Specialist police to combat race hate

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The Independent Online
A NATIONAL anti-terrorist task force is to be set up to investigate far-right and neo-Nazi organisations in the wake of the recent nail-bombing campaign against minority groups, it was disclosed last night.

A team of about 20 officers will target extremists who carry out terror campaigns through violence, intimidation or hate mail. Organisations that attempt to stir up hatred, through leaflets and magazines, will also be investigated.

The task force,to be located at the anti-terrorist branch at Scotland Yard, will also draw on officers from the football intelligence unit at the National Criminal Intelligence Service (NCIS). It will be available to support all police forces throughout England and Wales and has the backing of the Association of Chief Police Officers.

The initiative follows widespread concerns about the actions of violent extremists, who seek to attack ethnic and religious minorities and gay people. Several neo-Nazi organisations, including Combat 18, tried to claim responsibility for the recent nail-bombings against blacks, Asians and gays in London. Scotland Yard has also reported an unprecedented rise in racist intimidation since the bombs and as a backlash to the inquiry into the murder of the black teenager Stephen Lawrence.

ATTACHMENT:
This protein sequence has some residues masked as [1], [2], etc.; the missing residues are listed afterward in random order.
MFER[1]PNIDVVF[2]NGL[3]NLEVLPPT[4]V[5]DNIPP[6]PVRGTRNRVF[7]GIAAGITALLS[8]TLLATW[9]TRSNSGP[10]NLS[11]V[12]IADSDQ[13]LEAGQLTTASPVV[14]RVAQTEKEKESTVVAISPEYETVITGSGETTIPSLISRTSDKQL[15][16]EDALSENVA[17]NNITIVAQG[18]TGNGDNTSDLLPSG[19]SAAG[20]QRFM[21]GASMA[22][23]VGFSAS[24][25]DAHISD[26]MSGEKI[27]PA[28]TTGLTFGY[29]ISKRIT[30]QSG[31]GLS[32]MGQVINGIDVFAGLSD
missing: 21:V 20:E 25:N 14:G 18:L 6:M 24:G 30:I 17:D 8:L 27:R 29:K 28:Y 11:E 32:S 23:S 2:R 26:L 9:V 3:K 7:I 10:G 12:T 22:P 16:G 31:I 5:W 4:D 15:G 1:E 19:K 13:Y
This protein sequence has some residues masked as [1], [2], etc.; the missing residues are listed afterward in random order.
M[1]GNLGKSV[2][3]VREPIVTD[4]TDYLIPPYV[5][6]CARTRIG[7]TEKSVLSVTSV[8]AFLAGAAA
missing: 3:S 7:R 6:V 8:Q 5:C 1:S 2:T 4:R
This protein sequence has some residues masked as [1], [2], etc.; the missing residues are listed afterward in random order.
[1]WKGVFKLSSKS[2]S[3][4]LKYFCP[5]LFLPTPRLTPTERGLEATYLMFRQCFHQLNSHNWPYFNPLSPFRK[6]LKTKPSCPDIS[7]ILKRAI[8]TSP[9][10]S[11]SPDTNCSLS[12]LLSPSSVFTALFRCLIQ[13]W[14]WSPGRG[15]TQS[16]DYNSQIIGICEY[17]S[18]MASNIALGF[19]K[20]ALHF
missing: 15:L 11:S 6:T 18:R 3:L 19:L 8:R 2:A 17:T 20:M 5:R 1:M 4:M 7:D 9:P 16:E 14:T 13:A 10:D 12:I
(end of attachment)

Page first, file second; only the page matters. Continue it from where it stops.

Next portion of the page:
The new task force will have two officers from the Metropolitan Police's Special Branch, a dozen other officers, probably from the existing anti- terrorist branch, and an intelligence unit with officers from NCIS, and the Met's organised crime group. In addition, the Met's recently formed anti-racist crime unit will provide assistance

Deputy Assistant Commissioner Alan Fry, who will oversee the squad, said: "The primary objective is to deter, disrupt and detect the criminal activities of violent extremists. The recent nail-bomb attacks in London have highlighted the need for continuing vigilance across the United Kingdom."

A Scotland Yard spokesman added: "It will target extremists, both groups and individuals, who commit or incite violent crime and those who advocate or claim such attacks."

Up to five far-right groups claimed responsibility for the nail-bomb attacks, in which three people died and more than 100 were injured, including Combat 18 and a group calling itself the English National Party. The man charged with the bombings, however, had no links with right-wing extremist groups, say the police.

John Grieve, head of the Met's racial and violent crime task force, said last night: "There's something poisonous in London which is now bubbling to the surface."

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